First, I'll answer the questions my bloggy friends asked:
Will you be getting more bees? Yes, but not until spring of next year... with winter coming on it's not a good time to be starting a new hive with young bees, unless we come across a swarm of bees in need of a home, but even then we will have to "feed" them through the winter because they will have no established honey supply. So, we will wait... *sigh*
What do you do with the beeswax? There are many wonderful things I could do with it, like homemade candles, soap, lip balm.... however, when we helped Dad with his hive, he preferred to leave the comb intact and put the frames back in the hives for the bees clean out, which in turn helps the bees by giving them an already-made foundation for storing more honey.
What are you going to do with all that honey? Well.... *sheepish grin* Actually it's all gone except for just a little bit.... we made a "Fresh Honey" sign and put it at the end of our driveway, and sold over 7 gallons in less than 2 weeks! The remaining honey is for us and our family and friends to enjoy.
And now, some amazing facts about honey bees:
- Many people are intimidated by bees of any kind, but what makes a honey bee special (and very non-aggressive)- it knows it must use it's stinger sparingly... a honey bee can only sting once, then it dies.
- A colony of honey bees in early spring has 10,000-15,000 bees. A colony of honey bees in summer has 50-60,000 bees.
- A normal colony of honey bees contains only one Queen who may lay 2,000 eggs per day during her busy season
- There may be 50,000 or more "Worker" bees (females) in a colony who do all the work. These are the bees you see out gathering pollen and working in your plants and flower gardens, as well as cleaning the inside of the hive and tending to the Queen. The male bee is known as a "Drone", and there will be usually only a few hundred or less of them in a hive... a drone has no other function in life other than to mate with a queen and then die. Leftover drones that remain in the hive as cold weather approaches are literally run out of the hive by female worker bees who cannot afford to feed the drones from their precious honey supply during winter.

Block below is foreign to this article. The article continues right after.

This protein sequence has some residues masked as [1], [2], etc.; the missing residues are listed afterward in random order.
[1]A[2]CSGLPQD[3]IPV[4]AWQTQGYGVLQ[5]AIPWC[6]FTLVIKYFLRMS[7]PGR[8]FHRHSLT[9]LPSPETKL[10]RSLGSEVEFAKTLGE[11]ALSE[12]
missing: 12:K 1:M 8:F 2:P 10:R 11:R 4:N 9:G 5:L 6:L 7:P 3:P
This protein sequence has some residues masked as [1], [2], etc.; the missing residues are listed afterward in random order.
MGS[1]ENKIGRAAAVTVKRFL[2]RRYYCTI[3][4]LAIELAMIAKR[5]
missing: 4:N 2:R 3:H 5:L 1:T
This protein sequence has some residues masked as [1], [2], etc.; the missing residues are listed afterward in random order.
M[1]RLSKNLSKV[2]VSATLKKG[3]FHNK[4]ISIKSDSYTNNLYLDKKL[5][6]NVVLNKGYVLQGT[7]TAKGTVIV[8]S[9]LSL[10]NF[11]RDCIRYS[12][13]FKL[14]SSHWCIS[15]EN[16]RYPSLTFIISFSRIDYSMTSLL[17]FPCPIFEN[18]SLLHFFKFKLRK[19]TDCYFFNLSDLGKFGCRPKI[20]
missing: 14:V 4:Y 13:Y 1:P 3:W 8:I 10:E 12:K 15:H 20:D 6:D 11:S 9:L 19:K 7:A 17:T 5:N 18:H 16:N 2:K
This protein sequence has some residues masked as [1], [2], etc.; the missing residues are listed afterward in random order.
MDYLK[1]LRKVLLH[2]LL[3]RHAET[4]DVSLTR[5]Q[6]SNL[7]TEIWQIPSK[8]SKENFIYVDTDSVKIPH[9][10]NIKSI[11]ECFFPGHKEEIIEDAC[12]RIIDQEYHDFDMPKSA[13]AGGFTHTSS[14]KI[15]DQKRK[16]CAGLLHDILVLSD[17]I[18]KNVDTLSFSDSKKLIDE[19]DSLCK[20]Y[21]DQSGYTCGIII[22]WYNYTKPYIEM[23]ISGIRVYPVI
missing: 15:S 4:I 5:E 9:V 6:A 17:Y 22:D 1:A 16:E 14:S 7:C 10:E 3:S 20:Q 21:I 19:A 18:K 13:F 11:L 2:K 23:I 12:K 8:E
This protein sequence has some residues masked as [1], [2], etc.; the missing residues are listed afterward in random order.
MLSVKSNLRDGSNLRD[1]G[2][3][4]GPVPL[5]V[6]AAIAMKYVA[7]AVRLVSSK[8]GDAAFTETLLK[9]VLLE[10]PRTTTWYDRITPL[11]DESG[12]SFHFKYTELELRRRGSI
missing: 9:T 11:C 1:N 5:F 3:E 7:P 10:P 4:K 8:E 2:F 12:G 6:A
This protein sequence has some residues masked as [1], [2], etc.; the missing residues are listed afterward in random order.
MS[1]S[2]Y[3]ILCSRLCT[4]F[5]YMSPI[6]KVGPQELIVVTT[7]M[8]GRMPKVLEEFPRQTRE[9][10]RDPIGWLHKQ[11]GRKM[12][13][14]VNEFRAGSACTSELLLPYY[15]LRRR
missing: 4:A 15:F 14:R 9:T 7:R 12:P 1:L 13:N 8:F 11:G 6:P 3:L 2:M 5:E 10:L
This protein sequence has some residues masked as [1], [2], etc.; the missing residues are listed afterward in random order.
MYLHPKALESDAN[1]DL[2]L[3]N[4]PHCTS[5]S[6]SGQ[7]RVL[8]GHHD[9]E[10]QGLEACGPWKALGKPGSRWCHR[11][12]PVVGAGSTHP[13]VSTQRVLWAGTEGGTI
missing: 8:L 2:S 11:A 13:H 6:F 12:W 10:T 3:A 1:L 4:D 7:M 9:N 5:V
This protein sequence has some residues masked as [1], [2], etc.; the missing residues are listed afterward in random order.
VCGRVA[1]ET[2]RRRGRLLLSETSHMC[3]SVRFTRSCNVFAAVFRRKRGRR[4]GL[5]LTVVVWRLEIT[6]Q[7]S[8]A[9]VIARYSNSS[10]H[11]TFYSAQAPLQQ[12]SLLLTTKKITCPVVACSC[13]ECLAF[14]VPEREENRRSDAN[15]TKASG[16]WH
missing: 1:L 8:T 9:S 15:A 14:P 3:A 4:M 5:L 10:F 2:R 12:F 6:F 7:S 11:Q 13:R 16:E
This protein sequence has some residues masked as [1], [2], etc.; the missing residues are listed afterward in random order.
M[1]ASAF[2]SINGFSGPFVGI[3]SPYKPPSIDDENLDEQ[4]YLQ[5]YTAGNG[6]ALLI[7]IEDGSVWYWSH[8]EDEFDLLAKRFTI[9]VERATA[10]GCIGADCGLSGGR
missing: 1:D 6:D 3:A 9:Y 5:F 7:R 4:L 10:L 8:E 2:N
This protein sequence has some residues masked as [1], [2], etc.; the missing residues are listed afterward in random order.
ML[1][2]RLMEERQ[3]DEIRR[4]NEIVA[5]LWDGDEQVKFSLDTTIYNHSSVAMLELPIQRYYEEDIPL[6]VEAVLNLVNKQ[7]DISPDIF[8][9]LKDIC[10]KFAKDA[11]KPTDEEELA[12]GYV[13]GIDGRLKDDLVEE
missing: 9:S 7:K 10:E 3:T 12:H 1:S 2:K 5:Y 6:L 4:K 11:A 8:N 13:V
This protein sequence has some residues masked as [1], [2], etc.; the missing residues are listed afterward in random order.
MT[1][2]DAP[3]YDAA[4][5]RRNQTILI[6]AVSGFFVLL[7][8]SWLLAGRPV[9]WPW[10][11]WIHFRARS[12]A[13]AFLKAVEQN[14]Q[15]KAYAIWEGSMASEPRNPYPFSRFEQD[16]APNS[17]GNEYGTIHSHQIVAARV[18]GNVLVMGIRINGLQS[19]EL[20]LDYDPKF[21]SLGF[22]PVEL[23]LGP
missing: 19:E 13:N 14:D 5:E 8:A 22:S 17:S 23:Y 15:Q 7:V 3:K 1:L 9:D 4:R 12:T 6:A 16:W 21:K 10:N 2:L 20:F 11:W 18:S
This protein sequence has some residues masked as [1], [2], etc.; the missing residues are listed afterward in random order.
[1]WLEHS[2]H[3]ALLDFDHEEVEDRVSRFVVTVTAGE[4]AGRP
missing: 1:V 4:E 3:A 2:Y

- It requires 10,000 worker bees to gather a pound of honey.
- Bees fly the equivalent of more than twice around the world to gather a pound of honey.
- The average lifespan of a Worker bee during the working season is about 4 to 6 weeks, and she spends it all working for the good of the hive. When she can no longer fly to collect pollen or nectar, she will leave and die outside the hive.
- Bees remove the excess moisture from nectar by rapidly fanning their wings over the open cells in the hive.
- Honey varies in color from white through golden to dark brown and usually the darker the color the stronger the flavor.